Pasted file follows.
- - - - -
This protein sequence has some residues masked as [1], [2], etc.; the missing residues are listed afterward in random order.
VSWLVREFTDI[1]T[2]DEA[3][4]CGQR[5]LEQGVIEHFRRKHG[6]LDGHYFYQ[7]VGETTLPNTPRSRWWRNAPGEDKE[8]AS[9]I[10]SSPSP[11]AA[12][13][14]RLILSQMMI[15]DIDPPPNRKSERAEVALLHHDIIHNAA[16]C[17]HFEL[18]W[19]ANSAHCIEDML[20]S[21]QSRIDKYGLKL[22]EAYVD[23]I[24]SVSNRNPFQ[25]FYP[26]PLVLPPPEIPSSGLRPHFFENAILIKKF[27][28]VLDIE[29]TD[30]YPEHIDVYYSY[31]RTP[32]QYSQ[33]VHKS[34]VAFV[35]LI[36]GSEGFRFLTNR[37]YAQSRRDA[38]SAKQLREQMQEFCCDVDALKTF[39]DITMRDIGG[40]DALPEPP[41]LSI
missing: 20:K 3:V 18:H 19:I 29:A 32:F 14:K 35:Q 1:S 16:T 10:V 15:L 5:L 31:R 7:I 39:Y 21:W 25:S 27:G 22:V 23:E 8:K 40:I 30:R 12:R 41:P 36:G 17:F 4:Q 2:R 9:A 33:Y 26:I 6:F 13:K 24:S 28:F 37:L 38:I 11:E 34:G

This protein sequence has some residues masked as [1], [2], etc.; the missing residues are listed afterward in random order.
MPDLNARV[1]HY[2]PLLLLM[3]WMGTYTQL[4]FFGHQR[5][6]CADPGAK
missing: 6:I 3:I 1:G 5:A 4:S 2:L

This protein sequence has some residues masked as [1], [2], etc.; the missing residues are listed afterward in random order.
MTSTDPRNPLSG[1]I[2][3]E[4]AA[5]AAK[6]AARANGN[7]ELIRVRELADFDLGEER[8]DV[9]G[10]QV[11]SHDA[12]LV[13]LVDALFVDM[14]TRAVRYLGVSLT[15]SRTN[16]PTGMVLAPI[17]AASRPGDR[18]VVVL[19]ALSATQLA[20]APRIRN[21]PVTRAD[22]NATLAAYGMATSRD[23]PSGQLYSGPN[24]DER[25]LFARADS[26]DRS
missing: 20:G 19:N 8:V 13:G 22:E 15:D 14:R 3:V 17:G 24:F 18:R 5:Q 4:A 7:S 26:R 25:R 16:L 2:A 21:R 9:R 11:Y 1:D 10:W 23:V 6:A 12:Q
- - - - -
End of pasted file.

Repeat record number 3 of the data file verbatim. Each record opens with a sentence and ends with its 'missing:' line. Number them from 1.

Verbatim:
This protein sequence has some residues masked as [1], [2], etc.; the missing residues are listed afterward in random order.
MTSTDPRNPLSG[1]I[2][3]E[4]AA[5]AAK[6]AARANGN[7]ELIRVRELADFDLGEER[8]DV[9]G[10]QV[11]SHDA[12]LV[13]LVDALFVDM[14]TRAVRYLGVSLT[15]SRTN[16]PTGMVLAPI[17]AASRPGDR[18]VVVL[19]ALSATQLA[20]APRIRN[21]PVTRAD[22]NATLAAYGMATSRD[23]PSGQLYSGPN[24]DER[25]LFARADS[26]DRS
missing: 20:G 19:N 8:V 13:G 22:E 15:D 14:R 3:V 17:G 24:F 18:R 5:Q 4:A 7:S 26:R 25:R 16:L 2:A 21:R 9:R 11:Y 1:D 10:W 23:V 6:A 12:Q